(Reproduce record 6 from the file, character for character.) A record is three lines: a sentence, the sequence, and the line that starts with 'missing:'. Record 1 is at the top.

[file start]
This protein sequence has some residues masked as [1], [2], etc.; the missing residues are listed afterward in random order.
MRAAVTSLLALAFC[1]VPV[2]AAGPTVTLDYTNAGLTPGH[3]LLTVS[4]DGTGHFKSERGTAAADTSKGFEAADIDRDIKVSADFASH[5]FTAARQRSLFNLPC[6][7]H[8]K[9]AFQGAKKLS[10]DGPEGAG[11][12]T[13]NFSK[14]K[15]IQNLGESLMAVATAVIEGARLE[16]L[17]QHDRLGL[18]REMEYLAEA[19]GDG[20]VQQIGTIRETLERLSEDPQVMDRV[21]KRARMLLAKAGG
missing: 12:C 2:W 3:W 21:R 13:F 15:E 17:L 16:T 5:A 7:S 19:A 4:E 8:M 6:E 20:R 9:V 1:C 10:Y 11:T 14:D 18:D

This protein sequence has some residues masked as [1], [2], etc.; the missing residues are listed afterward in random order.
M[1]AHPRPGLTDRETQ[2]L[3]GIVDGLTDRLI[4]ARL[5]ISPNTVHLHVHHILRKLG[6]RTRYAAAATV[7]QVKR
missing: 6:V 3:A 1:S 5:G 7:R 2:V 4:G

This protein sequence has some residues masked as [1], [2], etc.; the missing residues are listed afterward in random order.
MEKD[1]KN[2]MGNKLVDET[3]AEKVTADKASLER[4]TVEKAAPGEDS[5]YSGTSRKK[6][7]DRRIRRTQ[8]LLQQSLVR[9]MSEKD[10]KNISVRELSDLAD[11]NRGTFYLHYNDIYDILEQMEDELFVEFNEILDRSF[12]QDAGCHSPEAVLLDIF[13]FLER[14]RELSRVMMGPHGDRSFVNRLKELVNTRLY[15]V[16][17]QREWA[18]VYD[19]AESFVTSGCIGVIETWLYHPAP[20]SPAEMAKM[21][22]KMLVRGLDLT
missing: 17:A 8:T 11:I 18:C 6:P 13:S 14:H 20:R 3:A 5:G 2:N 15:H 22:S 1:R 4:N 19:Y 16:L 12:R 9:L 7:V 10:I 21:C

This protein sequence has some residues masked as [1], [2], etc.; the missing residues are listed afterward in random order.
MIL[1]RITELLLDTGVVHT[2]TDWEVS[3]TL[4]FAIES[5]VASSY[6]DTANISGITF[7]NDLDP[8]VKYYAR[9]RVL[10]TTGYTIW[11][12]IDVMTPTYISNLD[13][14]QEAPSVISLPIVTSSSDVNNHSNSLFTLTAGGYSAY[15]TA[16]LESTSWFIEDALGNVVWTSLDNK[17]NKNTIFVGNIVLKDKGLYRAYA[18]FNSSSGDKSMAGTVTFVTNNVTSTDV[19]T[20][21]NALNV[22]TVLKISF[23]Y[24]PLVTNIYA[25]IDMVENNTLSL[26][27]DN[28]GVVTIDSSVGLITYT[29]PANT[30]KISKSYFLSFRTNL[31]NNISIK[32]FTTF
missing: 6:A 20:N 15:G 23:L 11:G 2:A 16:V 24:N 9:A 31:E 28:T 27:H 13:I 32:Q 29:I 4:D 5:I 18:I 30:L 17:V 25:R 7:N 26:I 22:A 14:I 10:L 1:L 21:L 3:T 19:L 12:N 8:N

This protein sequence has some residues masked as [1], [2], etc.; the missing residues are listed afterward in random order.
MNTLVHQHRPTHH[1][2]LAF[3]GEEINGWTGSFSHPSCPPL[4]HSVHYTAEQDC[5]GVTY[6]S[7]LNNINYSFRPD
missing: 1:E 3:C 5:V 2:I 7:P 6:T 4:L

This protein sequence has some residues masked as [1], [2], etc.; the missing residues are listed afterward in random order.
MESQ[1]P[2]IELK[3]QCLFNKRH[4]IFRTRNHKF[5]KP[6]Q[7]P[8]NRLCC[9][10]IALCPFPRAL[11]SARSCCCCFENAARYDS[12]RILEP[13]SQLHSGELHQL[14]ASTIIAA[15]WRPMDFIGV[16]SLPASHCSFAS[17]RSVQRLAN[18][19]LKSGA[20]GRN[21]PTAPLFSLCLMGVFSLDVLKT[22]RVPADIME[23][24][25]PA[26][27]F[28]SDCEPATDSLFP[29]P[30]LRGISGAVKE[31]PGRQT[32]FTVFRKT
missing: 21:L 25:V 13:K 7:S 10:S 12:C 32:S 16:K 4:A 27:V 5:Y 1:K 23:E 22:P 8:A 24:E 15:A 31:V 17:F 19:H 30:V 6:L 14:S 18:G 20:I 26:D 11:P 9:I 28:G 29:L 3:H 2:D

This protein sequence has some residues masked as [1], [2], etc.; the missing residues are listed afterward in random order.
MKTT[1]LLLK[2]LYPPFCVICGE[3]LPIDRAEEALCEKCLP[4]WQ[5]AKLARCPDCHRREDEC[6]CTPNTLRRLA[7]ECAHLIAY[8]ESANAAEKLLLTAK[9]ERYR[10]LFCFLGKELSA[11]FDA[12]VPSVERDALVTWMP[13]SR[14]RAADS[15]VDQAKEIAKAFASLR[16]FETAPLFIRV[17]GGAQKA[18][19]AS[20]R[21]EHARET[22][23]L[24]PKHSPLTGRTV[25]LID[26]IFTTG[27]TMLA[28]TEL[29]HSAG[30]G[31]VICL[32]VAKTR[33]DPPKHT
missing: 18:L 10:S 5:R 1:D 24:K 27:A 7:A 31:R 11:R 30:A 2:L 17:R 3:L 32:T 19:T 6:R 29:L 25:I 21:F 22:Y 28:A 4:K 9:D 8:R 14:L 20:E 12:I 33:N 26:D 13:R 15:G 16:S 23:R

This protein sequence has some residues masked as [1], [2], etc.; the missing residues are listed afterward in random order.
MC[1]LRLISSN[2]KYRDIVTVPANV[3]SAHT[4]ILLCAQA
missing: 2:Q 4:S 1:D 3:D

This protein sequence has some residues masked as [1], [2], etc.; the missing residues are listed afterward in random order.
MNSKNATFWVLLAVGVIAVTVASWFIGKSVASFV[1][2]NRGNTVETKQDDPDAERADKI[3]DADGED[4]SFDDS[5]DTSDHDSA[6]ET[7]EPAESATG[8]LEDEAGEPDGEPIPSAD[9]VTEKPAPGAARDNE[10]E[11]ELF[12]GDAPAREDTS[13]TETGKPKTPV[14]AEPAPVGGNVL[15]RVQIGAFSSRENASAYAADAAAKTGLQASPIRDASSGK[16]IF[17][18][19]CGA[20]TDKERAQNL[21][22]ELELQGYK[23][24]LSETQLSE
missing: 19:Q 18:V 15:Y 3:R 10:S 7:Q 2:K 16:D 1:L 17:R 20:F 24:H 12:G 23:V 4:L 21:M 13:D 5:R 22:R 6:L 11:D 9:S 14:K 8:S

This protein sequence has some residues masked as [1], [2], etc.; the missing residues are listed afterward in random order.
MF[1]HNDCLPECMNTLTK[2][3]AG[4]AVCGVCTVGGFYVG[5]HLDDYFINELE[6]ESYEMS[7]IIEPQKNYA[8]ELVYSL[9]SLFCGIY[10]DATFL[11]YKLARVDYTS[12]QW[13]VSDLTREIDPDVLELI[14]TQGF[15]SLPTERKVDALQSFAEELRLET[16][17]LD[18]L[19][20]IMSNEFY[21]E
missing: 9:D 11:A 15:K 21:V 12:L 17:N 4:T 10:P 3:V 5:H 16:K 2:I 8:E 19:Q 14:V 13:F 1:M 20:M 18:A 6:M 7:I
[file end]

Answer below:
This protein sequence has some residues masked as [1], [2], etc.; the missing residues are listed afterward in random order.
MESQ[1]P[2]IELK[3]QCLFNKRH[4]IFRTRNHKF[5]KP[6]Q[7]P[8]NRLCC[9][10]IALCPFPRAL[11]SARSCCCCFENAARYDS[12]RILEP[13]SQLHSGELHQL[14]ASTIIAA[15]WRPMDFIGV[16]SLPASHCSFAS[17]RSVQRLAN[18][19]LKSGA[20]GRN[21]PTAPLFSLCLMGVFSLDVLKT[22]RVPADIME[23][24][25]PA[26][27]F[28]SDCEPATDSLFP[29]P[30]LRGISGAVKE[31]PGRQT[32]FTVFRKT
missing: 21:L 25:V 13:K 7:S 10:S 12:C 32:S 16:K 4:A 27:V 5:Y 1:K 23:E 22:P 8:A 24:E 15:A 31:V 17:F 19:H 30:V 6:L 14:S 18:G 20:I 26:D 11:P 9:I 28:G 29:L 3:H 2:D